How to Build Self‐Control

Two Methods:Building Self-Control in the MomentBuilding Long-Term Self-Control

Building self-control can be challenging, but it is possible to create change in your life and manage impulsivity. Feeling more in control of yourself and your actions can lead to feeling more in control of life, feeling more empowered about who you are, and helping boost your feelings of self-esteem.

Method 1
Building Self-Control in the Moment

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    Recognize impulsive thoughts. Having strategies to help you resist temptation in the moment will help you build self-control. Start by making a list of the behaviors you’d like to control and the situations that often trigger the behavior.[1][2] By recognizing the moments when you get the urge to act impulsively, you’ll be more equipped to create a delay between the urge and action.
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    Place time restrictions on impulsive thoughts. Creating space in your thinking will help you reevaluate your actions from a more rational viewpoint. This will also help you learn how to create a delay in your actions instead of just acting upon your urges.
    • For example, if spending money or shopping is one of the areas that you want to build self-control, place a twenty-four-hour hold on any purchases before you buy anything. You can write down in a small notebook what you were thinking of buying and in twenty-four hours revisit your list and decide then if you really want or need the item(s).
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    Try belly breathing. This suggestion can come in handy if you are trying to quit smoking or curb your eating habits. If you have a cigarette or food craving, instead of immediately giving in to the craving, set your phone timer for five minutes, and focus on breathing from your belly. Remind yourself that a craving is just that, a craving, it is not a necessity. Take the five minutes of breathing to imagine the craving slowly disappearing every time you exhale. Take note of how you feel and if you still want to engage in eating impulsively or giving in to that cigarette.[3]
    • Try closing your eyes and breathing in slowly through your nose. Continue filling your lungs, fully expanding your chest and lower belly. Finally, breathe out slowly and naturally—your mouth or nose is fine.[4]
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    Find a healthy distraction. You’ll find it harder to avoid the urge if you simply sit and fixate on it. Instead, recognize the urge and actively try to distract yourself with something else. This can help distract your mind from the urge or craving and give you the space to truly decide if you want to act on that urge.
    • Sometimes doing something with your hands is helpful, such as crocheting, knitting, folding origami, or even texting a friend.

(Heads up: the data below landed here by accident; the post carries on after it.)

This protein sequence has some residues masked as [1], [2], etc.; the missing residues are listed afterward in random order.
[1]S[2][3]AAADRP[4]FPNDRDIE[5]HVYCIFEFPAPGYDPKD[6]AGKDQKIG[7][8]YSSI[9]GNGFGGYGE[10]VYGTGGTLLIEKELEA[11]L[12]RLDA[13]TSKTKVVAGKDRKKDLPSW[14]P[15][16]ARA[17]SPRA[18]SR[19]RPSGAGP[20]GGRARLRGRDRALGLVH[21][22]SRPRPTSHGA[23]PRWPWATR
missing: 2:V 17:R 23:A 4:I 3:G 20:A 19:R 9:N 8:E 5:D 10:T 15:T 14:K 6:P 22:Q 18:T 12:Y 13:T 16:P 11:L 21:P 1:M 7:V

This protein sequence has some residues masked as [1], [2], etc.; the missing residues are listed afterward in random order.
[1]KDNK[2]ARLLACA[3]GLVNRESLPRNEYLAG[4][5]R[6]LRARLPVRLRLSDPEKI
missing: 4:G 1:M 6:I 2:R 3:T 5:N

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    Have a go-to activity. In addition to momentary distractions, actively try to replace the behavior you want to control with a substantive alternative. By giving yourself more time to slow your mind, you can make a clearer, more empowered decision.[5]
    • For instance, if you’re trying to stop spending money, you can go for a walk in a green space where you won’t even have the opportunity to shop. Or if you’re trying to control overeating, you can develop the habit of hitting the gym when the urge to overeat arises.

Method 2
Building Long-Term Self-Control

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    Make a list of the habits or behaviors you want to control. If people in your life have made suggestions about your habits, take those suggestions into consideration. Remember that true change comes from the inside so also listen to your intuition and honor how you feel as well as feedback you have received from people in your life. You have to be committed to making change and building self-control in order to truly change your behaviors.[6]
    • Some examples might be smoking, eating, work habits, productivity, alcohol, controlling your temper, shopping or spending money, etc.
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    Choose the main behavior from the list you’d like to control. We all have areas of our life that could use more discipline and self-control, so remember to be easy on yourself and take things slowly. Look at your list and choose one thing you want to work on. Changing habits takes time, and building self-control takes effort. Honor your energy and set realistic goals that are achievable.[7]
    • Remember that you’re only in control of your own behavior while choosing. For instance, don’t choose something like “having a better relationship with my parents” since that requires effort from your parents as well. A goal such as “improve my communication habits with my parents” is better because it hinges on your behavior alone.